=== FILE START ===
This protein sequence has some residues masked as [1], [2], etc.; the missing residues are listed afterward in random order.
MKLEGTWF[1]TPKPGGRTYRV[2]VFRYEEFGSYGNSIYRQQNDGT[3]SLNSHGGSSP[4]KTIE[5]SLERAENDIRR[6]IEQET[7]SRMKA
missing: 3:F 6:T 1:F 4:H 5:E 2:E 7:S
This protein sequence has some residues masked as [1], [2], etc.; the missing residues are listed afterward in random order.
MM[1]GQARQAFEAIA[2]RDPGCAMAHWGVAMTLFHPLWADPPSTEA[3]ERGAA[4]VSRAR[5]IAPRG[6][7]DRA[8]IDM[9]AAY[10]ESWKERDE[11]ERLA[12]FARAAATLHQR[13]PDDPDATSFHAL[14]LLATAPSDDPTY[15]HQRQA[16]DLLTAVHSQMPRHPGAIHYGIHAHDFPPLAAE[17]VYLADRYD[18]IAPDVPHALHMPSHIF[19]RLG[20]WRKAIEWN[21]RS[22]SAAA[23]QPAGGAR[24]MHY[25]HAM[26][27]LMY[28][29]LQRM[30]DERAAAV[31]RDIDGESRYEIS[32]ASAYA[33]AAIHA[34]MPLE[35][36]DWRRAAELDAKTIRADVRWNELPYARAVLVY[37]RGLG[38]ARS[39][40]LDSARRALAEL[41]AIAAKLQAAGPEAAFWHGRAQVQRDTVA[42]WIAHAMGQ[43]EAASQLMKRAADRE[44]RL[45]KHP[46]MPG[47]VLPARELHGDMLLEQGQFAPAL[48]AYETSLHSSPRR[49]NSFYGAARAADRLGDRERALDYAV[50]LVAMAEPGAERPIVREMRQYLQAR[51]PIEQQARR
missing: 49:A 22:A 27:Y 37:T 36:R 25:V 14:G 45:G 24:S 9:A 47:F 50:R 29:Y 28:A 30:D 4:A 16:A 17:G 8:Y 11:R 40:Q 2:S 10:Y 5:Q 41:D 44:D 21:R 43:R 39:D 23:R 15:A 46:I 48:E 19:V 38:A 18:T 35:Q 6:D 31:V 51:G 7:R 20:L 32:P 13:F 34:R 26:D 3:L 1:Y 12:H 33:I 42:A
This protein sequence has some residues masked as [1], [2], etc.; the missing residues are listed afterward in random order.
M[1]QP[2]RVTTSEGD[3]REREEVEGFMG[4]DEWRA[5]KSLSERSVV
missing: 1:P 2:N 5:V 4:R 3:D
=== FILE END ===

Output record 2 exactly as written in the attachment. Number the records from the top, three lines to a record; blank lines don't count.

This protein sequence has some residues masked as [1], [2], etc.; the missing residues are listed afterward in random order.
MM[1]GQARQAFEAIA[2]RDPGCAMAHWGVAMTLFHPLWADPPSTEA[3]ERGAA[4]VSRAR[5]IAPRG[6][7]DRA[8]IDM[9]AAY[10]ESWKERDE[11]ERLA[12]FARAAATLHQR[13]PDDPDATSFHAL[14]LLATAPSDDPTY[15]HQRQA[16]DLLTAVHSQMPRHPGAIHYGIHAHDFPPLAAE[17]VYLADRYD[18]IAPDVPHALHMPSHIF[19]RLG[20]WRKAIEWN[21]RS[22]SAAA[23]QPAGGAR[24]MHY[25]HAM[26][27]LMY[28][29]LQRM[30]DERAAAV[31]RDIDGESRYEIS[32]ASAYA[33]AAIHA[34]MPLE[35][36]DWRRAAELDAKTIRADVRWNELPYARAVLVY[37]RGLG[38]ARS[39][40]LDSARRALAEL[41]AIAAKLQAAGPEAAFWHGRAQVQRDTVA[42]WIAHAMGQ[43]EAASQLMKRAADRE[44]RL[45]KHP[46]MPG[47]VLPARELHGDMLLEQGQFAPAL[48]AYETSLHSSPRR[49]NSFYGAARAADRLGDRERALDYAV[50]LVAMAEPGAERPIVREMRQYLQAR[51]PIEQQARR
missing: 49:A 22:A 27:Y 37:T 36:R 25:V 14:G 45:G 24:S 9:A 47:F 50:R 29:Y 28:A 30:D 4:A 16:A 17:G 8:Y 11:R 40:Q 2:S 10:Y 5:Q 41:D 44:D 21:R 43:R 39:D 23:R 15:A 46:I 48:E 19:V 38:A 18:T 35:Q 6:D 31:V 51:G 7:R 20:L 32:P 13:F 34:R 26:D 3:L 1:Y 12:H 33:I 42:A